Why Is My Netflix Screen Green?
Try opening Netflix in a different web browser or on another device. Sometimes there is an issue with one particular browser, and we can work around it by using another, but generally, restarting your browser will solve the problem before we ask you to do that. If that does not resolve the issue, try uninstalling and reinstalling Chrome.
If there is something stuck between the remote and lense:
Take a look at the Micro-USB cable that came with your Chromecast. It does not need to be modified if it has an 8192 Dodecahedron Illustration. However, if you see a different pattern such as this:
then your USB cable needs to be changed to expose all four wires. This will require cutting the insulation and exposing the four inner conductors (unfortunately, there’s no other way).
Then you will need to use some tool(like an unfolded paperclip) to poke and prod at the connections, and eventually, you should feel them snap into place (after which they shouldn’t move anymore). At this point, you should be able to plug your Chromecast in, and it should work.
What’s the pinout for the micro USB connector?
The Micro USB connector that comes with Chromecast has four data pins (only three of which are used), four power pins (two 5V & two 3.3v), and two ground pins (one common ground and one for audio return). Here’s a photo was taken by krabappel2548 with permission:
What’s the pinout for the USB power adapter?
The USB Power adapter with Chromecast has four data pins (only three of which are used), one 5V & one 3.3v pin, and one ground pin.
Here’s a photo was taken by krabappel2548 with permission:
What are R6, R7, R8 on the TDA10023 schematic?
R6=2.2K ohm resistor. Hand-selected to be in the range of 1K to 5K ohms, so it doesn’t get too hot or waste too much energy. You can use anything in that range if you don’t have 2.2K resistors handy.
R7=100K ohm resistor. Hand-selected to be in the range of 10K to 100K ohms, so it doesn’t get too hot or waste too much energy. You can use anything in that range if you don’t have 100K resistors handy.
R8=390 ohm resistor. This is a pulldown resistor on one of the pins, and R9 is a pullup resistor on the other pin, which combine to set the default voltage for HDMI hotplug detect (the voltage at which your TV will turn on when plugged into an active HDMI source).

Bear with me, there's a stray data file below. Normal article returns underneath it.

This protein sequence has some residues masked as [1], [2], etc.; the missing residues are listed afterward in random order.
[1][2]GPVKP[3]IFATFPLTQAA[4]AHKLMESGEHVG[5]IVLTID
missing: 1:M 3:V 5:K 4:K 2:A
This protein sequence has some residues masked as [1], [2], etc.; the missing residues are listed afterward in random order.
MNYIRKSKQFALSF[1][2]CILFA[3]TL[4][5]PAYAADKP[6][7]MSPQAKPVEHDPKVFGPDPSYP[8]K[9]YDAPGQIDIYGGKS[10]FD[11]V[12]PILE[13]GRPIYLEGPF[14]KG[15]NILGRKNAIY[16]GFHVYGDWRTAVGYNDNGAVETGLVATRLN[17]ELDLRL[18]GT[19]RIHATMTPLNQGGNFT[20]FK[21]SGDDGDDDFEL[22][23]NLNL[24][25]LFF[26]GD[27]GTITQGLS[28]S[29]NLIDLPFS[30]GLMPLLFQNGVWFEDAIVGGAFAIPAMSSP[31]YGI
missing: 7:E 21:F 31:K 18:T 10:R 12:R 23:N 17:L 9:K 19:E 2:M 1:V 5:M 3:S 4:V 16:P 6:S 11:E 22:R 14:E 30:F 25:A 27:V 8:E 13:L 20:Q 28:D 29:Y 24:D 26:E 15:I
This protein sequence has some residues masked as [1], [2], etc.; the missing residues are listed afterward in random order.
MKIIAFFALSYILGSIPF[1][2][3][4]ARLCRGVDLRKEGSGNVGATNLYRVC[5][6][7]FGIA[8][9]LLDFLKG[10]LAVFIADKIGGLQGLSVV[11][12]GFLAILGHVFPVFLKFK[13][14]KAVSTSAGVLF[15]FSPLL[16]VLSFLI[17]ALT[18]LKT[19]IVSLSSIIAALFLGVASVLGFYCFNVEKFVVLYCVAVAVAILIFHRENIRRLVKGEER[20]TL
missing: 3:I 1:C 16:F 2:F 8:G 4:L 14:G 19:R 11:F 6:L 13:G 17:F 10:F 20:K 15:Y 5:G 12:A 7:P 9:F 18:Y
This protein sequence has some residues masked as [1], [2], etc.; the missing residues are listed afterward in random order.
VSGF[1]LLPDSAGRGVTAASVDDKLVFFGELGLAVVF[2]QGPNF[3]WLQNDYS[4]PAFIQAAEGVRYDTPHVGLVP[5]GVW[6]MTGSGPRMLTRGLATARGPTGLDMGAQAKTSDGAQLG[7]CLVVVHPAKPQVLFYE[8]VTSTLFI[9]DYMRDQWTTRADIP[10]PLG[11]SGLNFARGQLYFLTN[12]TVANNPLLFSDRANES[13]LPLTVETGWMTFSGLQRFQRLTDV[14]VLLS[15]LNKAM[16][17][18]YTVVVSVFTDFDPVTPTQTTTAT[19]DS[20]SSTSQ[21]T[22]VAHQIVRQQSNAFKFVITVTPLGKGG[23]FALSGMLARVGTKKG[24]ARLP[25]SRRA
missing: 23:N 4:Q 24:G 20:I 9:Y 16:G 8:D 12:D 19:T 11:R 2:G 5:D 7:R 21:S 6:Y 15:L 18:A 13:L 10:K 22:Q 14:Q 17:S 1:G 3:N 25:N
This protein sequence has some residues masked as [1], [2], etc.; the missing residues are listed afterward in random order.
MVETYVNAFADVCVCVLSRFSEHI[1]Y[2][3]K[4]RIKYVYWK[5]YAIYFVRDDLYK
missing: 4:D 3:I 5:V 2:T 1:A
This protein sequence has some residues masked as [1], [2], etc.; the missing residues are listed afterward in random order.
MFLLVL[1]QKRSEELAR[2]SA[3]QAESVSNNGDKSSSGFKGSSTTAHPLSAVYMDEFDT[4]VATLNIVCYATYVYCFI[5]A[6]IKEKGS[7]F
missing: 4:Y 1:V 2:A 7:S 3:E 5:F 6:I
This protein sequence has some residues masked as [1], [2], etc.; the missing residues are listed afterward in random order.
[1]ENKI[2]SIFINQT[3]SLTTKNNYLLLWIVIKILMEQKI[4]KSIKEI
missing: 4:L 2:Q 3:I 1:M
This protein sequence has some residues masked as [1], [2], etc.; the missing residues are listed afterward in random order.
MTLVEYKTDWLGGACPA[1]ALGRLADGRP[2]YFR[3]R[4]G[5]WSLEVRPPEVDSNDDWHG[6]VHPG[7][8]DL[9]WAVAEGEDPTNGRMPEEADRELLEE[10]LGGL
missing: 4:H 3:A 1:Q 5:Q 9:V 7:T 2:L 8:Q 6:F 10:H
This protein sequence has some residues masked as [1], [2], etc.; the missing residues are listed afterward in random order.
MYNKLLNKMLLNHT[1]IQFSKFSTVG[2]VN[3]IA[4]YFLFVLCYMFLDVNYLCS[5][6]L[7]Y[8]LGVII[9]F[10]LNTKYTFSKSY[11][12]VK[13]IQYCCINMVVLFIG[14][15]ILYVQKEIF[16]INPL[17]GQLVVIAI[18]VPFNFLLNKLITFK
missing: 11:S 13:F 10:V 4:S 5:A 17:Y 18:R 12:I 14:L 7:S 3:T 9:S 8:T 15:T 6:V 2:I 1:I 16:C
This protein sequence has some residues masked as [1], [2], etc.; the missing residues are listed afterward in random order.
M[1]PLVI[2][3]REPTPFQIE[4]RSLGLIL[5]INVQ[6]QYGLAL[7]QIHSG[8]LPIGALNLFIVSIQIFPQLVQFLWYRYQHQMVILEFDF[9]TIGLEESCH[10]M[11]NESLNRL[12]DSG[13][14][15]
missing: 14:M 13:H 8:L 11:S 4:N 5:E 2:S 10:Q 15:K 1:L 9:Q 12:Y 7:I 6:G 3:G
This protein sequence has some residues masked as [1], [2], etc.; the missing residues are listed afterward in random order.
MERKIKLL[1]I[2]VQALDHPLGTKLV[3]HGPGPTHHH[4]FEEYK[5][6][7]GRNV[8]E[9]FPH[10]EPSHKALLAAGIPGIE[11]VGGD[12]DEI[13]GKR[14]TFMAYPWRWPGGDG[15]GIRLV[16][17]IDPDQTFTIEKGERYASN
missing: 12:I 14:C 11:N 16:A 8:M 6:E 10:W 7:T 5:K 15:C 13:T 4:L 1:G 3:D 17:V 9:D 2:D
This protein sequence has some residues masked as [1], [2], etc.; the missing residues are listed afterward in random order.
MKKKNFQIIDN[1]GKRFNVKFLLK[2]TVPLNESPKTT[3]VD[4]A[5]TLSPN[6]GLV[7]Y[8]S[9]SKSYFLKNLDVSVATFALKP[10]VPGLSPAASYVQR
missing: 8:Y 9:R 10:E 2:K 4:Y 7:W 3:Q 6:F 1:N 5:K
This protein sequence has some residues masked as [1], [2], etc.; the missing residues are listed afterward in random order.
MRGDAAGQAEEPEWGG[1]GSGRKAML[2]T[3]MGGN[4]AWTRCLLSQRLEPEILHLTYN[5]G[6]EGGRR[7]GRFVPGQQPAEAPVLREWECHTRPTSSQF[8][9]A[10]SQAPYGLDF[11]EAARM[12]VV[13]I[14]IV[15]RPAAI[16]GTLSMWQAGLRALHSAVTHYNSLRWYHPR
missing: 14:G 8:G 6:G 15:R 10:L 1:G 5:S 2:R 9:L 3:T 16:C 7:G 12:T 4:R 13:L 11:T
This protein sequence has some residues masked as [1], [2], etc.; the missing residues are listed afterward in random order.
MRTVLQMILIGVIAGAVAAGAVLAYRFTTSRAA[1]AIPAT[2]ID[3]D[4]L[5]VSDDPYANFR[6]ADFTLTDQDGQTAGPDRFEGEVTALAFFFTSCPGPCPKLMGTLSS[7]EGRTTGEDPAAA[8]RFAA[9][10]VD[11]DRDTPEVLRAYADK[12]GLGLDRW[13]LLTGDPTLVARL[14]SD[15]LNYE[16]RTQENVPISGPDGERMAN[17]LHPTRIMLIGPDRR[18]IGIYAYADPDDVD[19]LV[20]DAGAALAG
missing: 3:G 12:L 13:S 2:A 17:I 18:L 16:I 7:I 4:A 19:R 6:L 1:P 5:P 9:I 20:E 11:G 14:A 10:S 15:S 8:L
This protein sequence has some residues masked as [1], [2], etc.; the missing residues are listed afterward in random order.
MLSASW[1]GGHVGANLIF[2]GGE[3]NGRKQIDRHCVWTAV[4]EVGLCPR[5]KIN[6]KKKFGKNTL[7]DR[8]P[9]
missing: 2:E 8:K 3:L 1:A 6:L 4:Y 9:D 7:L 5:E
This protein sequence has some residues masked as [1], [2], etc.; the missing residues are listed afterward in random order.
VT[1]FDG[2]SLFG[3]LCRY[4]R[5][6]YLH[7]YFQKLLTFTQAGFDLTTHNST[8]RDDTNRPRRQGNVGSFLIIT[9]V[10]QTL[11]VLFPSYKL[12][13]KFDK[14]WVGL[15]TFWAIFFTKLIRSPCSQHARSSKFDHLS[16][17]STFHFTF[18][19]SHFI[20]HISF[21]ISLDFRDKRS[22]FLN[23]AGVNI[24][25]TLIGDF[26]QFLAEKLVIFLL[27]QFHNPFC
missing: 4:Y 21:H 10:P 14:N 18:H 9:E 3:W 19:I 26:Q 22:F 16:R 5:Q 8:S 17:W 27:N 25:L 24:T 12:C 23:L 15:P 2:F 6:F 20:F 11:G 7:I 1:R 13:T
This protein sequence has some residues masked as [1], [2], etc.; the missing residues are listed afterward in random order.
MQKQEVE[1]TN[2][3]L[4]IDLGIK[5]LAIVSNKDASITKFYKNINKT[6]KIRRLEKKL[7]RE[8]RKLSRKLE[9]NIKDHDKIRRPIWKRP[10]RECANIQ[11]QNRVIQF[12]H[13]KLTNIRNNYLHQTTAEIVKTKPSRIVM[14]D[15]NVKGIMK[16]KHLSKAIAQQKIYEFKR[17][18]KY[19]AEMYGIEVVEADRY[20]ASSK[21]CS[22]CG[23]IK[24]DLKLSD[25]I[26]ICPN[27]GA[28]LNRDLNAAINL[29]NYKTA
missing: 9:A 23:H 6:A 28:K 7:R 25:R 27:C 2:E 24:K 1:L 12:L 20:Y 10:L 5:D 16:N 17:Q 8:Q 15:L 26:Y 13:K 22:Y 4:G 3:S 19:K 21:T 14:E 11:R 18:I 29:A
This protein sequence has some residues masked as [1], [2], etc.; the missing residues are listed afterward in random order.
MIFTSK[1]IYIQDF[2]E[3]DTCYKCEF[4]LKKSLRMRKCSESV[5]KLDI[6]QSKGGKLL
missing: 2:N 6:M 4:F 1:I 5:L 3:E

A good value here is 390 ohms since that gives you a ~3-volt drop from 5V, which means, on average only 16mA will flow through each resistor (390/2=195, 195*0.02=3.9V). If you want to save some energy, you can reduce these resistors (such as 220 ohms), but it may cause the HDMI plug to take longer before your TV detects it is connected properly.
How do I select R6, R7, and R8?
Start with choosing a resistance value for R6 using this chart:
Then select suitable values for R7 & R8 given their tolerances by using this chart:
Finally, use Ohm’s Law to find the resulting voltage drop across all three resistors combined by doing the following calculation substituting in known values of VCC(5V), R6, and total resistance
What is the difference between a DVR and an HTPC?
A Digital Video Recorder (DVR) box is a consumer device that records television programming to a disk drive inside the unit. An HTPC is just like it, except that it can be used as a home theater/multimedia player for other content such as DVD, Blu-Ray, downloaded video files, etc., in addition to live TV watching.
There are pros and cons to both approaches. Still, generally speaking, you get more features with an HTPC than with a DVR unit which usually lacks Internet connectivity for multimedia playback. In practice, these devices blur the line a bit since most modern DVR units have some form of Internet connectivity and multimedia playback features.
Can I use my TV’s USB port to power Chromecast?
No, this is not possible. The USB devices powered from a USB port are limited to 100mA, which isn’t enough to power the Chromecast device itself (Chromecast requires 400mA at 5V).
In addition, you’d also need a hub in between your TV USB port and the Chromecast since some TVs limit you to only being able to connect one external device per USB port.